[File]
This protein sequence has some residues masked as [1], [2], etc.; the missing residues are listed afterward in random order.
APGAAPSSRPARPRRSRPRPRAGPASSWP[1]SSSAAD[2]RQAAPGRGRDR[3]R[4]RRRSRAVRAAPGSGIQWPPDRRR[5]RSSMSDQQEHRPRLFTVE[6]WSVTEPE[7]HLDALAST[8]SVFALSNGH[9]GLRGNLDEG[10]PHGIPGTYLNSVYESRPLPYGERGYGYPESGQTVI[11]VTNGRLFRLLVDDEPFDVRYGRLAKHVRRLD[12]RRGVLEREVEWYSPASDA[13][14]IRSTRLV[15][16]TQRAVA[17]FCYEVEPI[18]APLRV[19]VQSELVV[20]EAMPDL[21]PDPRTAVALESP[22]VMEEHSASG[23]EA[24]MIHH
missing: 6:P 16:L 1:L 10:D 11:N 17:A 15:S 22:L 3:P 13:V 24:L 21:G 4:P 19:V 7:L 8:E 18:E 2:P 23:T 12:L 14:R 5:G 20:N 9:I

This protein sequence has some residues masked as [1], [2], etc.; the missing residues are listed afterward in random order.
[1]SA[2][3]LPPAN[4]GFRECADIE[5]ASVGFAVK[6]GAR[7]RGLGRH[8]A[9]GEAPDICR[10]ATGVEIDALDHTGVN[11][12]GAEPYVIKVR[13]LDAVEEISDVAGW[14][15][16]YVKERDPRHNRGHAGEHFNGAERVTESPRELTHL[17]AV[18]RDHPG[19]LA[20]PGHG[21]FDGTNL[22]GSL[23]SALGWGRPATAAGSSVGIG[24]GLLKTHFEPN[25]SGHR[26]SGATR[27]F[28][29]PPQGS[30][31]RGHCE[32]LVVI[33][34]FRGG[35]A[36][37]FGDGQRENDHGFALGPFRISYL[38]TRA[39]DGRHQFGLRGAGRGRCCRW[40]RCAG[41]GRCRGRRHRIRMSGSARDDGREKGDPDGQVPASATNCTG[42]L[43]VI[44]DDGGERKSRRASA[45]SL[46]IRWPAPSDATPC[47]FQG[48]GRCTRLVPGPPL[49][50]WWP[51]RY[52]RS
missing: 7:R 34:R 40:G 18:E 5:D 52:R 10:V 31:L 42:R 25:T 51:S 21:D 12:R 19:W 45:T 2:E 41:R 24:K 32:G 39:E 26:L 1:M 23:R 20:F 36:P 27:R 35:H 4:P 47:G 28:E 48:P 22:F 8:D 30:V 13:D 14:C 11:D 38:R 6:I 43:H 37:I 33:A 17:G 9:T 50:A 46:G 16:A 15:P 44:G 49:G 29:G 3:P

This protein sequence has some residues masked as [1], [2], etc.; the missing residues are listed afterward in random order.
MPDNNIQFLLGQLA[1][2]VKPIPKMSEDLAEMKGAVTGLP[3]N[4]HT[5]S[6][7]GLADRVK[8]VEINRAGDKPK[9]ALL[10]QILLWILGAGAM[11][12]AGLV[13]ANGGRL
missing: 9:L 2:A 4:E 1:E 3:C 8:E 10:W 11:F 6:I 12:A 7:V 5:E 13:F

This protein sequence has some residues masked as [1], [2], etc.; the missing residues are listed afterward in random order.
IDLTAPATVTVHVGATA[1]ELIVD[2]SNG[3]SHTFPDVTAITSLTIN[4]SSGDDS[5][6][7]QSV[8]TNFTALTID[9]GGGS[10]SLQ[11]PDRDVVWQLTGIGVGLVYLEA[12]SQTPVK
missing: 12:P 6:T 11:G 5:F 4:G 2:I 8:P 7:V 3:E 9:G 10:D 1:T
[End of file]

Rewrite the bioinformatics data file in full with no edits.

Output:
This protein sequence has some residues masked as [1], [2], etc.; the missing residues are listed afterward in random order.
APGAAPSSRPARPRRSRPRPRAGPASSWP[1]SSSAAD[2]RQAAPGRGRDR[3]R[4]RRRSRAVRAAPGSGIQWPPDRRR[5]RSSMSDQQEHRPRLFTVE[6]WSVTEPE[7]HLDALAST[8]SVFALSNGH[9]GLRGNLDEG[10]PHGIPGTYLNSVYESRPLPYGERGYGYPESGQTVI[11]VTNGRLFRLLVDDEPFDVRYGRLAKHVRRLD[12]RRGVLEREVEWYSPASDA[13][14]IRSTRLV[15][16]TQRAVA[17]FCYEVEPI[18]APLRV[19]VQSELVV[20]EAMPDL[21]PDPRTAVALESP[22]VMEEHSASG[23]EA[24]MIHH
missing: 6:P 16:L 1:L 10:D 11:N 17:A 15:S 22:L 3:P 13:V 24:L 21:G 4:P 19:V 7:L 8:E 18:E 2:P 23:T 12:L 14:R 5:G 20:N 9:I

This protein sequence has some residues masked as [1], [2], etc.; the missing residues are listed afterward in random order.
[1]SA[2][3]LPPAN[4]GFRECADIE[5]ASVGFAVK[6]GAR[7]RGLGRH[8]A[9]GEAPDICR[10]ATGVEIDALDHTGVN[11][12]GAEPYVIKVR[13]LDAVEEISDVAGW[14][15][16]YVKERDPRHNRGHAGEHFNGAERVTESPRELTHL[17]AV[18]RDHPG[19]LA[20]PGHG[21]FDGTNL[22]GSL[23]SALGWGRPATAAGSSVGIG[24]GLLKTHFEPN[25]SGHR[26]SGATR[27]F[28][29]PPQGS[30][31]RGHCE[32]LVVI[33][34]FRGG[35]A[36][37]FGDGQRENDHGFALGPFRISYL[38]TRA[39]DGRHQFGLRGAGRGRCCRW[40]RCAG[41]GRCRGRRHRIRMSGSARDDGREKGDPDGQVPASATNCTG[42]L[43]VI[44]DDGGERKSRRASA[45]SL[46]IRWPAPSDATPC[47]FQG[48]GRCTRLVPGPPL[49][50]WWP[51]RY[52]RS
missing: 7:R 34:R 40:G 18:E 5:D 52:R 10:V 31:L 42:R 25:T 51:S 21:D 12:R 19:W 45:T 2:E 41:R 24:K 32:G 39:E 26:L 1:M 23:R 20:F 36:P 27:R 35:H 4:P 47:G 28:E 48:P 22:F 8:D 30:V 13:D 14:C 11:D 38:R 6:I 43:H 37:I 33:A 17:G 9:T 50:A 46:G 16:A 15:P 44:G 49:G 29:G 3:P

This protein sequence has some residues masked as [1], [2], etc.; the missing residues are listed afterward in random order.
MPDNNIQFLLGQLA[1][2]VKPIPKMSEDLAEMKGAVTGLP[3]N[4]HT[5]S[6][7]GLADRVK[8]VEINRAGDKPK[9]ALL[10]QILLWILGAGAM[11][12]AGLV[13]ANGGRL
missing: 9:L 2:A 4:E 1:E 3:C 8:E 10:W 11:F 6:I 12:A 7:V 5:E 13:F

This protein sequence has some residues masked as [1], [2], etc.; the missing residues are listed afterward in random order.
IDLTAPATVTVHVGATA[1]ELIVD[2]SNG[3]SHTFPDVTAITSLTIN[4]SSGDDS[5][6][7]QSV[8]TNFTALTID[9]GGGS[10]SLQ[11]PDRDVVWQLTGIGVGLVYLEA[12]SQTPVK
missing: 12:P 6:T 11:G 5:F 4:G 2:I 8:P 7:V 3:E 9:G 10:D 1:T